Q&A: GoldieBlox Founder Debbie Sterling on Scoring a Super Bowl Spot

Felt like 'a win for girls around the world'

Most businesses can only dream of growing big enough one day to advertise in the Super Bowl. So when an 18-month-old startup finds itself running an ad in the game for free, there's no playbook to plan what happens next.

Game maker GoldieBlox recently won Intuit's "Small Business Big Game" promotion, which promised a 30-second ad valued at $4 million in this Sunday's Super Bowl. While GoldieBlox proved itself a savvy marketer with a successful Kickstarter campaign and a highly popular video about empowering girls to invent, the business also ran afoul of intellectual property law and took some heat from the public when it used the Beastie Boys track "Girls" without permission.

Given the odd path that's led GoldieBlox to the big game, it's hard to predict how its Super Bowl ad, created by longtime Honda agency RPA, will be received and how the company will evolve in the year ahead.

So we decided to ask GoldieBlox founder Debbie Sterling about the contest, the controversy and the mission that have all shaped her company's unique fate. 

AdFreak: In some ways, it seems like you won a $4 million lottery, but it's not like you didn't have to work for it. How did you react to hearing you'd won the Intuit contest?

Debbie Sterling: It's almost hard to describe how I feel and how I felt the moment I found out we were the grand prize winner. I felt almost like it wasn't just a win for GoldieBlox; it was a win for girls around the world.

One hundred million people are going to see our message about empowering girls. It feels just incredible, incredibly validating that America voted for us and wants us for their daughters. It's not just an ad; it's almost like a revolution.

GoldieBlox seemed to have an early lead in the contest, especially when your video was going viral. Then the debate over the Beastie Boys track seemed to change the tone. Did you worry it would distract people from the contest and supporting your product?

There was a lot of misunderstanding in the media at the time. A lot of people thought that video was supposed to be our big-game commercial, which it wasn't. It was a really hard time for us as a company and me as an individual.

Soundtrack aside, that online video was pretty ambitious. How did it come about?

My team and I were having lunch at a Mexican restaurant, brainstorming ways to get girls interested in science and engineering. We came up with this idea to create a Rube Goldberg device out of toys.

We had remembered seeing the OK Go video, and we wanted to set it to a girl power anthem. We're a pretty small team, but we're really passionate, and we made it ourselves (with OK Go collaborator Brett Doar).

Surely you weren't expecting the clip to become as big of a viral sensation as it did?

You can never know if something's going to go viral. We had no idea. We made a video we felt kind of encapsulated our mission and we hoped would spark some interest in kids.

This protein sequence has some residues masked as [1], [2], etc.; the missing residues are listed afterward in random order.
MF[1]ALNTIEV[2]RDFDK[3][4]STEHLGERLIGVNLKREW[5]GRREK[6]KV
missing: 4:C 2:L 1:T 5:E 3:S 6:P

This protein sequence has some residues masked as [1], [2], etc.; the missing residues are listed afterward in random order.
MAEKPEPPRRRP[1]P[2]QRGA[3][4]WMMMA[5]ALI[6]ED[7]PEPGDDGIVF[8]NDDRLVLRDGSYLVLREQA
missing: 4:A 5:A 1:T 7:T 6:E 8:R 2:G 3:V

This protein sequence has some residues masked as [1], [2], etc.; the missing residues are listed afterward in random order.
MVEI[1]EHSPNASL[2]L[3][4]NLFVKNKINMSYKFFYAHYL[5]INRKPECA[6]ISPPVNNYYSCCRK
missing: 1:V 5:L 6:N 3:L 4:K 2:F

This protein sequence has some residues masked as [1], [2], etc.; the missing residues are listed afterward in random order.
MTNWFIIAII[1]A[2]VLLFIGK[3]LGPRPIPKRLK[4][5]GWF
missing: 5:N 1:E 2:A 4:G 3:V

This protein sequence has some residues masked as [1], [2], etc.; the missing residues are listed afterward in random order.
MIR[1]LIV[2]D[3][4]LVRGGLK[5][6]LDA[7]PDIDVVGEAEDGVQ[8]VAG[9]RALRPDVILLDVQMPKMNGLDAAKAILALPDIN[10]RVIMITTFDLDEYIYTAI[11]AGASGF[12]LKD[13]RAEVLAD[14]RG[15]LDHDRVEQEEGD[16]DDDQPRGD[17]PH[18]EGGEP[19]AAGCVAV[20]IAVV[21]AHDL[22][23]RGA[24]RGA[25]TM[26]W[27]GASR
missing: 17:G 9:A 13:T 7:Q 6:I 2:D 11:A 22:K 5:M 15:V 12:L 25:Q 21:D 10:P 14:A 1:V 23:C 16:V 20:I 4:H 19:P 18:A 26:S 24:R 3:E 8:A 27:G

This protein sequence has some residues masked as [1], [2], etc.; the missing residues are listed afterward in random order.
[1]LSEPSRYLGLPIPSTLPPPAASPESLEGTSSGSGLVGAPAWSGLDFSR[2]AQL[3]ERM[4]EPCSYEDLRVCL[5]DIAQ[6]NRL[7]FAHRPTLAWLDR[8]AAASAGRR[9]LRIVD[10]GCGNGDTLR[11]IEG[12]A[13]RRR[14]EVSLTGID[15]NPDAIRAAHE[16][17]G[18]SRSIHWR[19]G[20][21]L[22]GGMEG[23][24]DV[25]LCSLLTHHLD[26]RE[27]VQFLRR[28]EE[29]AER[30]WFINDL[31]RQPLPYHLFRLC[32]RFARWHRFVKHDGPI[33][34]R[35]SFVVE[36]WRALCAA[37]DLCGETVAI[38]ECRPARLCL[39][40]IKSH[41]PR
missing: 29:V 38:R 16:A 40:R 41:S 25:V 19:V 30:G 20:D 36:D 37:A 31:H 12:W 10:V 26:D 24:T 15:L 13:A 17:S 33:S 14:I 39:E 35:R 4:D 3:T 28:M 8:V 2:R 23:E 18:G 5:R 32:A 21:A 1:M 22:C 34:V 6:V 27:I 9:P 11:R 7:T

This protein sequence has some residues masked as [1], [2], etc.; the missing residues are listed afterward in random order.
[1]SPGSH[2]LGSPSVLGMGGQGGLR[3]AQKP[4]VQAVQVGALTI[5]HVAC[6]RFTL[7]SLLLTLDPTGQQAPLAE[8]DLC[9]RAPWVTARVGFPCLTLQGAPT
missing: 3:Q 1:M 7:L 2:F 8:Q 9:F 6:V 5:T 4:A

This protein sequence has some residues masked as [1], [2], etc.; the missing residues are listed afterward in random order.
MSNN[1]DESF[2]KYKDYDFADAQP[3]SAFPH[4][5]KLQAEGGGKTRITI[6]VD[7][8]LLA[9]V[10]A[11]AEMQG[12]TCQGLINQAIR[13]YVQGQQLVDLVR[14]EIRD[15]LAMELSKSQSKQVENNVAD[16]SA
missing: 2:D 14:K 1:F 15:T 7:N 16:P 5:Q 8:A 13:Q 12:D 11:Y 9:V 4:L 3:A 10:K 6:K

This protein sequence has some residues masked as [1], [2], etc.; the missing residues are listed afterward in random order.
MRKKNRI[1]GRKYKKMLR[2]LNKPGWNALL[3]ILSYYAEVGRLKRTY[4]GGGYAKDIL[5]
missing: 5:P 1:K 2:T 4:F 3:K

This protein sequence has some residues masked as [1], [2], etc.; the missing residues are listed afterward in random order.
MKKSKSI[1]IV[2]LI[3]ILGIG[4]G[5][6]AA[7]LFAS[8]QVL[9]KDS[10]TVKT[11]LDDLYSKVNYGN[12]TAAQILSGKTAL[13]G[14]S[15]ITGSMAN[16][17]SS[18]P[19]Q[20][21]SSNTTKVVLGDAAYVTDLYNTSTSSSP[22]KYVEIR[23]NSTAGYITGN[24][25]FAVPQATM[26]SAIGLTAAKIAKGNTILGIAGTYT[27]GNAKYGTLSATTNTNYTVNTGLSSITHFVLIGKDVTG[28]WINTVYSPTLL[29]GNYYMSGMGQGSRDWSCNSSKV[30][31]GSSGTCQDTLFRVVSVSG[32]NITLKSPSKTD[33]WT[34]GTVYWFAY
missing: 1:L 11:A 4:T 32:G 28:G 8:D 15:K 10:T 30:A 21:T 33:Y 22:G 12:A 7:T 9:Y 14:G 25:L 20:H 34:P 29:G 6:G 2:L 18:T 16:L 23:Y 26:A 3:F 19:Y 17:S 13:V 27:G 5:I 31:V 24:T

As great as it must have been to see the video getting all this love and attention, it must have been jarring when the legal debate started and it all got so negative so fast. 

It was a really hard time. The controversy around it, it took away from our mission. If you ever come visit GoldieBlox headquarters, you'll see we have written on the wall, "The mission is more important than the company."

The last I heard, the Beastie Boys had filed a countersuit looking for damages and fees. What's the status of the legal debate over the song? Is it still going?

There's still legal stuff going on.

So nothing's been settled?

I can't comment on any of the legal stuff.

Your team is small, and I'm sure allocating resources is a big part of your daily life. Between the Rube Goldberg video and the Intuit contest, how have you made time for product and R&D along with the marketing?

Our main focus is product. We put a lot of work into our product each day.

We think of our marketing and advertising almost as a product, too, in the sense that the videos we've been creating and the community we've been building on our Facebook page, on Twitter and elsewhere in social media, they're all kind of bubbling up to the same goal. In a way, it almost feels like our marketing and product are one.

For most global brands in the Super Bowl, there's a lot of debate about how many millions of products they'll need to sell to make the ad worthwhile, but obviously you're in a different situation. Do you have any sales goals or other metrics for how you'll define a win from your ad this Sunday?

For me, we've already won, because the ad sends a very clear message that girls deserve more than the "pink aisle" has to offer. Having 100 million people see that and talk about it at the dinner table, or have a dad encourage his daughter to invent something … that already is going to come out of this, and that's a win.

This time around it was free. So over the next year, you just have to set aside $5 million or so to buy your next Super Bowl ad.

Hahah, yes. I hope this is not our last Super Bowl ad.

Debbie Sterling graduated from Stanford University with a degree in engineering before becoming the founder and CEO of GoldieBlox. The company now sells three games available primarily through independent toy stores, Toys-R-Us and Target. She hopes to expand the brand into animation and video games in the near future.

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